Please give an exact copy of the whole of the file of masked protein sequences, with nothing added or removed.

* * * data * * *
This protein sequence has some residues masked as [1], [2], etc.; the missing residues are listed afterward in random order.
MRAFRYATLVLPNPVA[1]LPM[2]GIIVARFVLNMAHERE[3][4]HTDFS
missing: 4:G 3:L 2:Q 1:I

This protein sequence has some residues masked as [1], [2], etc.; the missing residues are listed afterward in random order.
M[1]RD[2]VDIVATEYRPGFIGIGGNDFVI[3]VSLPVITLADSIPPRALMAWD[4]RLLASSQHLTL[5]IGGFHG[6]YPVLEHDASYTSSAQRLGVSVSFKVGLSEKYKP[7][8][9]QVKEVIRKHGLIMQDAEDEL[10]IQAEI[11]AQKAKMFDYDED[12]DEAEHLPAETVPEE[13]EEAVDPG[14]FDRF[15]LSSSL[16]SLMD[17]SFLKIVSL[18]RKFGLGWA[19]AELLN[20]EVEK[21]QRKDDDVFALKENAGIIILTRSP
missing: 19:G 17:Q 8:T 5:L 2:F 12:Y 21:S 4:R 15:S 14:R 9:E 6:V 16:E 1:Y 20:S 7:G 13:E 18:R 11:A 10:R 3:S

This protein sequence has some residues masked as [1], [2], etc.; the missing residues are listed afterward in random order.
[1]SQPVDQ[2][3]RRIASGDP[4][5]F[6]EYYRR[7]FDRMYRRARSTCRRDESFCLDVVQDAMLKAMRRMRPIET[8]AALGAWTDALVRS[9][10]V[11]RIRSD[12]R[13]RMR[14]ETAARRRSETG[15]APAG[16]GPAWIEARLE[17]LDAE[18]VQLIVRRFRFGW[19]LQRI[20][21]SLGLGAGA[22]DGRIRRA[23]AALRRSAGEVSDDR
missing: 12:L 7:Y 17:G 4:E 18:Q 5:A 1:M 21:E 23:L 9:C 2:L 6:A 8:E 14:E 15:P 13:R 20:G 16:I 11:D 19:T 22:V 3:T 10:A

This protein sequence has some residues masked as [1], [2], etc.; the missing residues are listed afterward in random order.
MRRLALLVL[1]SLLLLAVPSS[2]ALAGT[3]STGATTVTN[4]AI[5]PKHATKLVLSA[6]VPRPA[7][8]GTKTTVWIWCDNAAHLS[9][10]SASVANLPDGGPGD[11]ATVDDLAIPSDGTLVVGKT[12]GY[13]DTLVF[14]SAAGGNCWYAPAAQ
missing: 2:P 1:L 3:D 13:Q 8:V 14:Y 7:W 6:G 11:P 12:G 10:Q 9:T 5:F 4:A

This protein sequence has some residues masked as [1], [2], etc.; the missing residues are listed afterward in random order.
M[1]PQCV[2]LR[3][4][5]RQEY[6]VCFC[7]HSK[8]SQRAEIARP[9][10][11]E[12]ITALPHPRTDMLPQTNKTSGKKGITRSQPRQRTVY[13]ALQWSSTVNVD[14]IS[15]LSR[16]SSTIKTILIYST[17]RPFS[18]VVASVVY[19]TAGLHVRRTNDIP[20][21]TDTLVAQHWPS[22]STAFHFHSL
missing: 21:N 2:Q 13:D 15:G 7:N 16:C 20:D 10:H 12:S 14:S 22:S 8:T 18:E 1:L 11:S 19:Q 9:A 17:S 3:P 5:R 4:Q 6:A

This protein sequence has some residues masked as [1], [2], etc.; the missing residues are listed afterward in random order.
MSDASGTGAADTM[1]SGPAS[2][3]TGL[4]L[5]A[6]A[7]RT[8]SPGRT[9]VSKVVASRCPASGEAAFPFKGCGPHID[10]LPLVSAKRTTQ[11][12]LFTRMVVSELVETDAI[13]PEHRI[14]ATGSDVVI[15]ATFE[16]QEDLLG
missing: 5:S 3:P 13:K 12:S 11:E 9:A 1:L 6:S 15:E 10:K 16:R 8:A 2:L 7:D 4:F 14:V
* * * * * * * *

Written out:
This protein sequence has some residues masked as [1], [2], etc.; the missing residues are listed afterward in random order.
MRAFRYATLVLPNPVA[1]LPM[2]GIIVARFVLNMAHERE[3][4]HTDFS
missing: 4:G 3:L 2:Q 1:I

This protein sequence has some residues masked as [1], [2], etc.; the missing residues are listed afterward in random order.
M[1]RD[2]VDIVATEYRPGFIGIGGNDFVI[3]VSLPVITLADSIPPRALMAWD[4]RLLASSQHLTL[5]IGGFHG[6]YPVLEHDASYTSSAQRLGVSVSFKVGLSEKYKP[7][8][9]QVKEVIRKHGLIMQDAEDEL[10]IQAEI[11]AQKAKMFDYDED[12]DEAEHLPAETVPEE[13]EEAVDPG[14]FDRF[15]LSSSL[16]SLMD[17]SFLKIVSL[18]RKFGLGWA[19]AELLN[20]EVEK[21]QRKDDDVFALKENAGIIILTRSP
missing: 19:G 17:Q 8:T 5:L 2:F 12:Y 21:S 4:R 15:S 14:R 9:E 6:V 16:E 1:Y 20:S 7:G 13:E 18:R 11:A 10:R 3:S

This protein sequence has some residues masked as [1], [2], etc.; the missing residues are listed afterward in random order.
[1]SQPVDQ[2][3]RRIASGDP[4][5]F[6]EYYRR[7]FDRMYRRARSTCRRDESFCLDVVQDAMLKAMRRMRPIET[8]AALGAWTDALVRS[9][10]V[11]RIRSD[12]R[13]RMR[14]ETAARRRSETG[15]APAG[16]GPAWIEARLE[17]LDAE[18]VQLIVRRFRFGW[19]LQRI[20][21]SLGLGAGA[22]DGRIRRA[23]AALRRSAGEVSDDR
missing: 12:L 7:Y 17:G 4:E 18:Q 5:A 1:M 21:E 23:L 9:C 2:L 6:A 8:E 14:E 15:P 13:R 20:G 16:I 11:D 19:T 22:V 3:T 10:A

This protein sequence has some residues masked as [1], [2], etc.; the missing residues are listed afterward in random order.
MRRLALLVL[1]SLLLLAVPSS[2]ALAGT[3]STGATTVTN[4]AI[5]PKHATKLVLSA[6]VPRPA[7][8]GTKTTVWIWCDNAAHLS[9][10]SASVANLPDGGPGD[11]ATVDDLAIPSDGTLVVGKT[12]GY[13]DTLVF[14]SAAGGNCWYAPAAQ
missing: 2:P 1:L 3:D 13:Q 8:V 14:Y 7:W 6:G 11:P 12:G 10:Q 9:T 5:F 4:A

This protein sequence has some residues masked as [1], [2], etc.; the missing residues are listed afterward in random order.
M[1]PQCV[2]LR[3][4][5]RQEY[6]VCFC[7]HSK[8]SQRAEIARP[9][10][11]E[12]ITALPHPRTDMLPQTNKTSGKKGITRSQPRQRTVY[13]ALQWSSTVNVD[14]IS[15]LSR[16]SSTIKTILIYST[17]RPFS[18]VVASVVY[19]TAGLHVRRTNDIP[20][21]TDTLVAQHWPS[22]STAFHFHSL
missing: 21:N 2:Q 13:D 15:G 7:N 16:C 20:D 10:H 12:S 14:S 22:S 8:T 18:E 1:L 11:S 19:Q 9:A 17:S 3:P 5:R 4:Q 6:A

This protein sequence has some residues masked as [1], [2], etc.; the missing residues are listed afterward in random order.
MSDASGTGAADTM[1]SGPAS[2][3]TGL[4]L[5]A[6]A[7]RT[8]SPGRT[9]VSKVVASRCPASGEAAFPFKGCGPHID[10]LPLVSAKRTTQ[11][12]LFTRMVVSELVETDAI[13]PEHRI[14]ATGSDVVI[15]ATFE[16]QEDLLG
missing: 5:S 3:P 13:K 12:S 11:E 9:A 1:L 6:S 15:E 10:K 16:R 8:A 2:L 7:D 4:F 14:V